This sensitivity to the productive potential of the peripheries stemmed from her own subjectivity — as a political activist, a progressive poet and most importantly, a woman. The exploration of a gendered body, through a poetic idiom that pushed the conventions of literary Urdu remains her most impressive feat:
Yes, on this impure woman’s lips
There is no prayer
Her head is without prostration.
She is a woman impure, much like Aqleema, discusses the physicality of the female body in vivid detail. While the verses of Aqleema flow through the dulations of the first woman’s breasts and “the swell of her thighs,” this poem describes menstruation.
In Aqleema and She is a woman impure, poetic tradition is ruptured by introducing the female body in all its messy materiality — a body shamed and invisibilised for too long — a body torn.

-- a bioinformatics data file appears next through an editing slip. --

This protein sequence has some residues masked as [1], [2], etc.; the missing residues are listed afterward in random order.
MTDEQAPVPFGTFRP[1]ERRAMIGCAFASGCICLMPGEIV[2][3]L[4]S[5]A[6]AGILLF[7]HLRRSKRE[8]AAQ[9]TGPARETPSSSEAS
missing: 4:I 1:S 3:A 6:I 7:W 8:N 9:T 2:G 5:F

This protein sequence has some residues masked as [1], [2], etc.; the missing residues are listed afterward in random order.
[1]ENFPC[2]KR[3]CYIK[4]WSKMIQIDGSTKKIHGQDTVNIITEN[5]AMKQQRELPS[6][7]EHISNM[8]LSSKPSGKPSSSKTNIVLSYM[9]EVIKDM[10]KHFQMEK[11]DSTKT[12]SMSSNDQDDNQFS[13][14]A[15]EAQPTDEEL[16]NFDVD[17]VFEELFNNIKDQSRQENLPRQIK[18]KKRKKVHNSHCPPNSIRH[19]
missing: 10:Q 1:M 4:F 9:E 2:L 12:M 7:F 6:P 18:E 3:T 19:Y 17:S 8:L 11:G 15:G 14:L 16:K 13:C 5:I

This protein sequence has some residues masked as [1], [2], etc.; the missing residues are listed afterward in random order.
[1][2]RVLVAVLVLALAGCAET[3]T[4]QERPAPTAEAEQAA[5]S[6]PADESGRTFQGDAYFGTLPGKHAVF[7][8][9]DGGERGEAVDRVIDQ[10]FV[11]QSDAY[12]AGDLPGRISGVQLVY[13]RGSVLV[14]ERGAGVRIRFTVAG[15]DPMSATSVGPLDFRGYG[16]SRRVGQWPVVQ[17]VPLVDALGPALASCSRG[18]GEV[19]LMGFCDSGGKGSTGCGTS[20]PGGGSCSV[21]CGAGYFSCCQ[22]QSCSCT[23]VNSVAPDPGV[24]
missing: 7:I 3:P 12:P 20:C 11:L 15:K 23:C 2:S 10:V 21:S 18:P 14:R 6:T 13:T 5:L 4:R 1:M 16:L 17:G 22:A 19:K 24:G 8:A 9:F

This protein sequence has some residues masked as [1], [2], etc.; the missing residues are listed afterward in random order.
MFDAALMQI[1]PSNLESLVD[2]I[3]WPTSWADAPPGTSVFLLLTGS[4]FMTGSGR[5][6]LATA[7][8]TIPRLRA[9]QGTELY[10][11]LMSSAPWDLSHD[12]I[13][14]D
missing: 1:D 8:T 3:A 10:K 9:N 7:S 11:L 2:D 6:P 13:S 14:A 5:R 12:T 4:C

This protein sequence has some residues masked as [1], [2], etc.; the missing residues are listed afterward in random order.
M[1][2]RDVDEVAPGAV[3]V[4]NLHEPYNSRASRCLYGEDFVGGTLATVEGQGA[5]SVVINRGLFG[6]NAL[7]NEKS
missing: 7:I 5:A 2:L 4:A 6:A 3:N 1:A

This embodiment in verse goes hand in hand with a critique of scriptural patriarchy, wherein lie the ideological roots of gendered violence.
Although images of captivity populate these poems, the lack of prayer on the woman’s lips is a double entendre — does she refuse to pray because she is impure, or because she is a heretic?
Badan Darida courted enormous controversy when it was published. Conventional literary critics decried its exploration of female sexuality and bodily experience as “pornographic.”
Regardless of where they stood along the ideological spectrum, men — including progressives and Marxists — could only muster a thinly veiled contempt for her bold insertion of a feminist subjectivity at the centre of progressive writing: